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Sci Adv. 2016 Mar 11;2(3):e1501349. doi: 10.1126/sciadv.1501349. eCollection 2016 Mar.

Resolving enantiomers using the optical angular momentum of twisted light.

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Division Molecular Imaging and Photonics, Department of Chemistry, KU Leuven (University of Leuven), Celestijnenlaan 200D, Box 2425, 3001 Leuven, Belgium.


Circular dichroism and optical rotation are crucial for the characterization of chiral molecules and are of importance to the study of pharmaceutical drugs, proteins, DNA, and many others. These techniques are based on the different interactions of enantiomers with circularly polarized components of plane wave light that carries spin angular momentum (SAM). For light carrying orbital angular momentum (OAM), for example, twisted or helical light, the consensus is that it cannot engage with the chirality of a molecular system as previous studies failed to demonstrate an interaction between optical OAM and chiral molecules. Using unique nanoparticle aggregates, we prove that optical OAM can engage with materials' chirality and discriminate between enantiomers. Further, theoretical results show that compared to circular dichroism, mainly based on magnetic dipole contributions, the OAM analog helical dichroism (HD) is critically dependent on fundamentally different chiral electric quadrupole contributions. Our work opens new venues to study chirality and can find application in sensing and chiral spectroscopy.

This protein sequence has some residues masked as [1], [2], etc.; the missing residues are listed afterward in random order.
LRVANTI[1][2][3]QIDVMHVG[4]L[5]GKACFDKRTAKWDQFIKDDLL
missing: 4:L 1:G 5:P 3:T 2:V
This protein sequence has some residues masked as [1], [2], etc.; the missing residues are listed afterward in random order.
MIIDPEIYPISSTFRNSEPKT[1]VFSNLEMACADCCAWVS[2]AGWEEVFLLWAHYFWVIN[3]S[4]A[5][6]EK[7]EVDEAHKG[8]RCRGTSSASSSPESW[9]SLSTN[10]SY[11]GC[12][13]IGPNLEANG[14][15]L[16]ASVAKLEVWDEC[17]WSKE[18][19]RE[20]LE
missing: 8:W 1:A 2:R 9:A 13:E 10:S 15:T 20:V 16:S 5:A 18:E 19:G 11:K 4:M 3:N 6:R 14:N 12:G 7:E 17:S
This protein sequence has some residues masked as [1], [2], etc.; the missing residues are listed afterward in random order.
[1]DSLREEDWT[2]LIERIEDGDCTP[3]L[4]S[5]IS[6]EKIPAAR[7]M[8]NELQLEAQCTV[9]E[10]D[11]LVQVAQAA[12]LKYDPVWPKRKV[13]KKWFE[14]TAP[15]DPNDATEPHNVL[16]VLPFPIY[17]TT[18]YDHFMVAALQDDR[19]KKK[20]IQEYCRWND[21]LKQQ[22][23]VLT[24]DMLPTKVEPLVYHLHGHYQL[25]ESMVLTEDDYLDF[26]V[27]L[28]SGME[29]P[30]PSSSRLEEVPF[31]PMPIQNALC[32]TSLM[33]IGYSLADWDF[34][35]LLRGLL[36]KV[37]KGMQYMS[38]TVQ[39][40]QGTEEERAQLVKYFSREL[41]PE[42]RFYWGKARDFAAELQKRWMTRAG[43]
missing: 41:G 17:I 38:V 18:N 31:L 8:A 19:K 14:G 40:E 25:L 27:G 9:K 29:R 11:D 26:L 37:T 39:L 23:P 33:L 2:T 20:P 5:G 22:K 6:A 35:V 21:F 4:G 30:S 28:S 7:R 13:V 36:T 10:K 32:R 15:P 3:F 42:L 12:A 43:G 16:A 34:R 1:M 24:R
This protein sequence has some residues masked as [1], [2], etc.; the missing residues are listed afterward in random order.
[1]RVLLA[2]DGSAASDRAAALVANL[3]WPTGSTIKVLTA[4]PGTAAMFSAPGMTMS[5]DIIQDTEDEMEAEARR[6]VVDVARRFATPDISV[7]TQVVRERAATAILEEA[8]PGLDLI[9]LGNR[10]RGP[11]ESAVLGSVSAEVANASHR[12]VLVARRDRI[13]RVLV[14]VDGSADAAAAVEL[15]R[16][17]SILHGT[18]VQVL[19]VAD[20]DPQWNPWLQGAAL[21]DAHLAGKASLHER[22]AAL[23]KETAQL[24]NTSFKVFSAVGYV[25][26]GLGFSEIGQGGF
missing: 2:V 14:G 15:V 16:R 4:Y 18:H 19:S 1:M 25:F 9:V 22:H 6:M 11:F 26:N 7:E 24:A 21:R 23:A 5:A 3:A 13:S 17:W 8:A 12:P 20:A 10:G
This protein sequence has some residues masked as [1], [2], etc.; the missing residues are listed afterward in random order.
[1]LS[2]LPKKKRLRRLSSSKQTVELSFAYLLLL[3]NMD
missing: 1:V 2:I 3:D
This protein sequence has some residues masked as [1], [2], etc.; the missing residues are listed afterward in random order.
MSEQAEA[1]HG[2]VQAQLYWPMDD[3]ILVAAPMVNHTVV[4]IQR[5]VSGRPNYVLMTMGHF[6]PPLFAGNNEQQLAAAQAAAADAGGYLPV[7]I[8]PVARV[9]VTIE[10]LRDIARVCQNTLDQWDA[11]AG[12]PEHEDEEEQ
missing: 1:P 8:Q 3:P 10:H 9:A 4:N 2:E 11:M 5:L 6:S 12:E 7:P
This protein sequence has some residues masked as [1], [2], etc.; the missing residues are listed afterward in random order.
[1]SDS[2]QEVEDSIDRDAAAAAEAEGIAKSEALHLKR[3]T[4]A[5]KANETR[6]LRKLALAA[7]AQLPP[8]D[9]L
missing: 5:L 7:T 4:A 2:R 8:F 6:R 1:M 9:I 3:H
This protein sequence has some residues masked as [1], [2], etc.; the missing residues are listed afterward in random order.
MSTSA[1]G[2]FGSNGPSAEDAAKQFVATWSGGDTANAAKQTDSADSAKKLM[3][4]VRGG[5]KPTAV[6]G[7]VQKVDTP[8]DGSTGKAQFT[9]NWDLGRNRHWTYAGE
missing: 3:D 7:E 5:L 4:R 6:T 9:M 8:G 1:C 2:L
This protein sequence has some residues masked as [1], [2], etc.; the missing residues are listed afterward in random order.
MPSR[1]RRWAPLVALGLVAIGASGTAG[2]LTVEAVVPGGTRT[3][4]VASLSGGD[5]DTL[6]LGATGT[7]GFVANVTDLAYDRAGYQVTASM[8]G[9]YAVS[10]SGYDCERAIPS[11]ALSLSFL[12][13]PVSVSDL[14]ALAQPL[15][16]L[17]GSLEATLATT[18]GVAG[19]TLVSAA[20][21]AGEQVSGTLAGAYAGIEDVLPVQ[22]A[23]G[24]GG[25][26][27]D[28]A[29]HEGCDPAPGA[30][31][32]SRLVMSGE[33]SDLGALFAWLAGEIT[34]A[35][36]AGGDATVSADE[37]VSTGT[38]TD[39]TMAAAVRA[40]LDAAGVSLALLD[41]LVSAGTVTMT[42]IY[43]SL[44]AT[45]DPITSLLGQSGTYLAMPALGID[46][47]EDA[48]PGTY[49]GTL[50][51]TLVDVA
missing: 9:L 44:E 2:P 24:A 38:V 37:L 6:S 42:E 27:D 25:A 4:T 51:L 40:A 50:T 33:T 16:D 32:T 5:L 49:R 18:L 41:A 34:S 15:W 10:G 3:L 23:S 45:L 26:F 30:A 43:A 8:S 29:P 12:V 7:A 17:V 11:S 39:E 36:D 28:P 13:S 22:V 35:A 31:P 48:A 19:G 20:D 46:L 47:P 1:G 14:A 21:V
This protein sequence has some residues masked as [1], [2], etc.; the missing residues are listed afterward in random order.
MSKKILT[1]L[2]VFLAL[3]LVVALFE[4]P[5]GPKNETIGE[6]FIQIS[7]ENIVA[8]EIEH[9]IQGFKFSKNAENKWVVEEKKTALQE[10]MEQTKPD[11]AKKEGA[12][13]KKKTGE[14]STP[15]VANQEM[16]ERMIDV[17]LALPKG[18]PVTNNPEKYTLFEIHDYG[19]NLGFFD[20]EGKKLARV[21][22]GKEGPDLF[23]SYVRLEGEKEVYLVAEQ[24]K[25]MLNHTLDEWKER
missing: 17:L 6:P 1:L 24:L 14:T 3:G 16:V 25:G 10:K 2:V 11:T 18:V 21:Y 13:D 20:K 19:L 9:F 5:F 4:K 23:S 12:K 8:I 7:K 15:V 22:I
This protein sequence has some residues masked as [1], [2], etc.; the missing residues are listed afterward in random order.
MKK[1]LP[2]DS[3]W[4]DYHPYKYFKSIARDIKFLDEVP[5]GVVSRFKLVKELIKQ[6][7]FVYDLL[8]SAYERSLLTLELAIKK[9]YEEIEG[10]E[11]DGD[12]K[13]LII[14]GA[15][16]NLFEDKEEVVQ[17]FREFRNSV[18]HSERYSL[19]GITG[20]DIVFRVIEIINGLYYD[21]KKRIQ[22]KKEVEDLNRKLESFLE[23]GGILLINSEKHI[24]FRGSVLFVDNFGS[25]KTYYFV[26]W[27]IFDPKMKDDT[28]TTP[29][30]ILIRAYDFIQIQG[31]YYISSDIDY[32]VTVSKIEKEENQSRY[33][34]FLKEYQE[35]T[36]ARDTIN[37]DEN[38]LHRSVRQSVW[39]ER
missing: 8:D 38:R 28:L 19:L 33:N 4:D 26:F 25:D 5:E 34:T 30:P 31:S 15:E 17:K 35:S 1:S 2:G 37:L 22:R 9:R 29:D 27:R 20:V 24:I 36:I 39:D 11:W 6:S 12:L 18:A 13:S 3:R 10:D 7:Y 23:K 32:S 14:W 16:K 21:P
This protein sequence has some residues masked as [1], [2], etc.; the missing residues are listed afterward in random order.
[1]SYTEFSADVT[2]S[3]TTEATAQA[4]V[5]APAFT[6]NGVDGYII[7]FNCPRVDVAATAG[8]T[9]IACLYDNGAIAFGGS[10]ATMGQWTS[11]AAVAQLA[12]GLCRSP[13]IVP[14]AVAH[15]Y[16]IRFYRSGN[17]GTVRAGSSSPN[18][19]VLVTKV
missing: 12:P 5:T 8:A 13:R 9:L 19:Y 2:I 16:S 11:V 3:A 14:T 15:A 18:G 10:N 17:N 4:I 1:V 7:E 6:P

Optics; chirality; twisted light

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